Te Rākau holds short Whakapapa Workshops at your school or institute. These are catered for rangatahi aged 12-24 or adults. The workshops explore identity, whakapapa and citizenship and are delivered under Te Rākau’s unique Theatre Marae programme.
Participants go on a creative exploration of their identity, as an individual and as a group, in a kaupapa Māori process guided by actor, director and producer Jim Moriarty (MNZM and RPN), and writer, actor, psychologist Helen Pearse-Otene, and a team of Theatre Marae creative professionals.
TRAFFIC LIGHT RED Covid 19 Update
Te Rākau will accommodate school guidelines around alert level 4. All Te Rākau facilitators are fully vaxxed.
Get in touch to book or enquire about a session.
One Day Workshop: 4 hours minimum
Maximum 32 participants
$20 per participant
Space required is 2x classrooms or equivalent hall or gym
Suitable for all ages, experience and backgrounds..
The workshop is explorational, fun and strength based around whatever each participant is willing to share. It is culturally and creatively affirming, ultimately working as a form of relationship strengthening of each individual and the group as a whole.
After some initial fun warm up exercises the participants are paired off and encouraged to share with each other the origin/whakapapa of their names. Each partner in the pairing then presents their partner to the group and attempts to sum them up with a sound and symbol. As the process builds with each pairing combining their sound/symbol and further combining it with another pairing and so on into quartets octets etc. Eventually we collectively arrive at an expression that is the synthesis of everyone’s name/mauri.
Lots of discoveries are made along the way, not the least being how we value and transfer information about each other.
The more or less confident become aware of how to work with each other to achieve a unified but diverse and inclusive result.
At all times opportunities to reflect and be responsive are encouraged.
THEATRE MARAE PRODUCTION
Te Rākau will come into your school community and work with your rangatahi, over a term and a bit towards, presenting a high quality performance that will engage, challenge and delight both participants and audiences.
We will provide most of the necessary resources and personnel to make this possible.
Te Taha Whānau / Relationships:
We create a social environment (theatre ensemble/ workshop group/ kapa haka rōpū) that allows those we work with to develop healthy, pro-social relationships with their peers, to learn and practice positive, respectful and assertive communication skills, and to feel a sense of belonging.
Te Taha Tinana / Physical Wellbeing:
We encourage re-connection and relationship with one’s body – i.e. body awareness and embodiment (the sense of having a body, of being a body, of inhabiting a body).
Te Taha Hinengaro / Psychological Wellbeing: We establish daily routines of porowhita (talking circles) where wee feel safe to share our feelings and thoughts about the project at hand, or things that might be bothering us - developed as a slow, planned process that includes the teaching of appropriate vocabulary, assertive communication skills and self-awareness tools.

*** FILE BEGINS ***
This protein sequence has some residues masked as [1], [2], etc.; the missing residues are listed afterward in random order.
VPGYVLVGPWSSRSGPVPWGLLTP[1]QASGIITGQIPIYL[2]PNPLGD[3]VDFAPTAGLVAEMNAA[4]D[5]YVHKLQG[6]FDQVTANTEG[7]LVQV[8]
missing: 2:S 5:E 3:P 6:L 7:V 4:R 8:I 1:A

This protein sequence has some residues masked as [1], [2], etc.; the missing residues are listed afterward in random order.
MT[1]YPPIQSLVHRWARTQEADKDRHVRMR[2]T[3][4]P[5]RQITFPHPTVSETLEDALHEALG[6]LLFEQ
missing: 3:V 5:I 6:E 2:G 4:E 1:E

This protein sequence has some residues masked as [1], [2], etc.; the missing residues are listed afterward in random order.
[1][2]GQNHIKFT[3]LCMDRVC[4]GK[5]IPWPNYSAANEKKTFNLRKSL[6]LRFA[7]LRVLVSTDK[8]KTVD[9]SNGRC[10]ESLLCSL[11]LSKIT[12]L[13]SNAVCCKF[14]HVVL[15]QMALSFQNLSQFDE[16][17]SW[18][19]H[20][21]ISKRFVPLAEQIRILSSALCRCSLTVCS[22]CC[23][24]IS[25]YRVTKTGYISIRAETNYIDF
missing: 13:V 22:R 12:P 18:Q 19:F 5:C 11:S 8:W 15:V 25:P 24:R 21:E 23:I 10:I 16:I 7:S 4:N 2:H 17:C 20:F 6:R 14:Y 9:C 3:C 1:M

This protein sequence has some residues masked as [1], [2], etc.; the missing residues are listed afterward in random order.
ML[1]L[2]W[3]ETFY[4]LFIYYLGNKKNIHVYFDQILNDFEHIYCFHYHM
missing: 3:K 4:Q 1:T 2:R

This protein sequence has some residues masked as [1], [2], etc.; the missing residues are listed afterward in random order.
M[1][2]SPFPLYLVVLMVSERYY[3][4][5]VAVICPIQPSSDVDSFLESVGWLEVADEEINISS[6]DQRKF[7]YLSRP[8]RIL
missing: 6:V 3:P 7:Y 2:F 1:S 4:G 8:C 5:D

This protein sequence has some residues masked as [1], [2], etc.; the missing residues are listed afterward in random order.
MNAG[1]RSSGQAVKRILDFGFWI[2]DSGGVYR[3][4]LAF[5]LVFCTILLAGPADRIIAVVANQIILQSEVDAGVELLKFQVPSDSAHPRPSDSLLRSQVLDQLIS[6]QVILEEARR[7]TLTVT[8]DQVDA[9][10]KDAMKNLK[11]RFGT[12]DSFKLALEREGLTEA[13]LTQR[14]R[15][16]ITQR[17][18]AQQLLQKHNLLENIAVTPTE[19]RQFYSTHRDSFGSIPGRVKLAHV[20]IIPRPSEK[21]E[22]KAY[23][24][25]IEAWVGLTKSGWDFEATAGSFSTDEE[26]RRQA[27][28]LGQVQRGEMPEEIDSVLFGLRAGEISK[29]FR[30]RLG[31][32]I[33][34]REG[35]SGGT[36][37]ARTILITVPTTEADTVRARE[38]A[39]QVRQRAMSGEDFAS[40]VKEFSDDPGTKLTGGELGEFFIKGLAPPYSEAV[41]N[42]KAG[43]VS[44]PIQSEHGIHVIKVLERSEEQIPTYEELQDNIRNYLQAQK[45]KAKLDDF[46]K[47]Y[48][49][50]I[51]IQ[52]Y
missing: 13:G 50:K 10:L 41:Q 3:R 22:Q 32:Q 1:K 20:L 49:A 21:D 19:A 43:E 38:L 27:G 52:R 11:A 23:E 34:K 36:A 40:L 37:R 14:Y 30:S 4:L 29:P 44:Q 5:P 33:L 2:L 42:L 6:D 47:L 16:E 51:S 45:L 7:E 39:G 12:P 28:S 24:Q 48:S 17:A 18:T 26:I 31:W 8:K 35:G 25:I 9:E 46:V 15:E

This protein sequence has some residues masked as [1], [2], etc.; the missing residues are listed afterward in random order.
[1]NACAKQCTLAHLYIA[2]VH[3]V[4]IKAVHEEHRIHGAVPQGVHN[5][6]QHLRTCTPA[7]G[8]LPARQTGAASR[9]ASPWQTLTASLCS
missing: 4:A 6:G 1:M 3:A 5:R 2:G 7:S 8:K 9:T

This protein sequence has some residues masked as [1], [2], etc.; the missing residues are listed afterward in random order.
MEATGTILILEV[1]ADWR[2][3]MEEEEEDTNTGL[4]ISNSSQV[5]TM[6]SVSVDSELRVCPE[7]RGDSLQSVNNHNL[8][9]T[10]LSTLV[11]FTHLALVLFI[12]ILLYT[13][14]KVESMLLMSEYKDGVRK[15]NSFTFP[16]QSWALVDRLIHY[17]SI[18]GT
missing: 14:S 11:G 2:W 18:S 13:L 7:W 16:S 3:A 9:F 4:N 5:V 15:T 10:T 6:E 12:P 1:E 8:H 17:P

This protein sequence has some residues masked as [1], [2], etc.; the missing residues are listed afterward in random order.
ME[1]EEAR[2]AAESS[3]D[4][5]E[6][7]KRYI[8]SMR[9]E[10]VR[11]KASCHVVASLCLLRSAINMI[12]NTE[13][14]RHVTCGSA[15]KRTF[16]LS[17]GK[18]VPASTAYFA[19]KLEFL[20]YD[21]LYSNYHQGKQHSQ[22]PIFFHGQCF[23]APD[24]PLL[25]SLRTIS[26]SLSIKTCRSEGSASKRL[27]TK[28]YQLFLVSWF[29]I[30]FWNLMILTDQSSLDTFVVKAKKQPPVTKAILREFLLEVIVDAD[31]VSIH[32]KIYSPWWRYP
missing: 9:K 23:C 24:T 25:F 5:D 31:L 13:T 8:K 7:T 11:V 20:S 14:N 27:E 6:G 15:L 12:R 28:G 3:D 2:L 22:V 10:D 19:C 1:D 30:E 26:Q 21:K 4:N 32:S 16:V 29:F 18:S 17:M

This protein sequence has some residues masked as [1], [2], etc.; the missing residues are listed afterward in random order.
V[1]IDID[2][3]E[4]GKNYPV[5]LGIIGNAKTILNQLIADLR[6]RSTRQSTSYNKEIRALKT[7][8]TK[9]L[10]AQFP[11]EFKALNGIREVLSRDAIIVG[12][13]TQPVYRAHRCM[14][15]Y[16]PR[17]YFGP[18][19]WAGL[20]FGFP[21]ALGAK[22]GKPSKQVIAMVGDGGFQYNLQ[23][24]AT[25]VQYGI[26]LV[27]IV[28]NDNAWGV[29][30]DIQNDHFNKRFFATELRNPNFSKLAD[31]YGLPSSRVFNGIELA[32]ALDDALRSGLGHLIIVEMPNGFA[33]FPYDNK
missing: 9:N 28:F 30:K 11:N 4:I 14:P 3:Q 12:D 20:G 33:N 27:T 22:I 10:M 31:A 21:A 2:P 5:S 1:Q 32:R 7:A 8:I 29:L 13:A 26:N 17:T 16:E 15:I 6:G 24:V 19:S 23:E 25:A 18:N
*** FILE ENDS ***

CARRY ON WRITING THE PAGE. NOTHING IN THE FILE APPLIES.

Te Taha Wairua / Spiritual Wellbeing:
We activate Te Taha Wairua in depth: regular inoi/karakia; philosophical discussions about the underpinning themes of particular waiata or theatrical text; mindfulness; cultural exchange and kapa haka.
Tai Ao / Physical Environment:
We consider how we treat our physical environment as an extension of how we respect ourselves.
Iwi Katoa / Social Environment:
By presenting twork in public, we are able to gain valuable and immediate reinforcement of our efforts from our communities. Senior rangatahi also take on visible roles of greeting our audiences and facilitating post show discussions, thus developing skills in public speaking, presentation and leadership.
Te Rakau Trust will provide the production elements as listed below:
Sound equipment - including soundscape, speakers and desk
Sound and Lighting Technician
Lighting requirements (however it is expected that schools will do their best to source what lighting they can)
Some costume items
The production elements listed below will need to be provided by the Colleges:
A rehearsal and performance/presentation venue
Poster and programme printing
Some students to work front of house at the performances
Both Te Rākau and the Colleges will undertake:
Adequate Publicity to market the performances
The rehearsal and presentation venues to be supplied and/or funded by the schools.
Te Rākau will supply all appropriate creative personnel - producer, directors, choreographers, technical, set & prop, costume supervision etc to ensure the presentation of the performances is to the highest attainable standard.
Te Rākau will ensure the pastoral and creative safety of all participants throughout the engagement. We will also negotiate with the College/Parent communities for the ongoing holistic growth of all rangatahi involved.
Kapa Haka – or traditional Māori performing arts – is an intrinsic element of the New Zealand cultural experience. Kapa Haka is an institution which brings together all forms of Māori performing arts and culture, and a homegrown activity through which participants can express their uniqueness as New Zealanders.
As a result of working with disenfranchised young people – whether in mainstream, alternative education, or in CYF residencies – Te Rākau has become a staunch advocate for the teaching of te reo Māori to all New Zealand school children (Māori, Pākehā, Tauiwi) as their birthright.
To that end, Te Rākau has established a Kapa Haka programme for schools in Wellington City that covers the fundamentals of traditional performance and games, as well as introductory level te reo me ngā tikanga.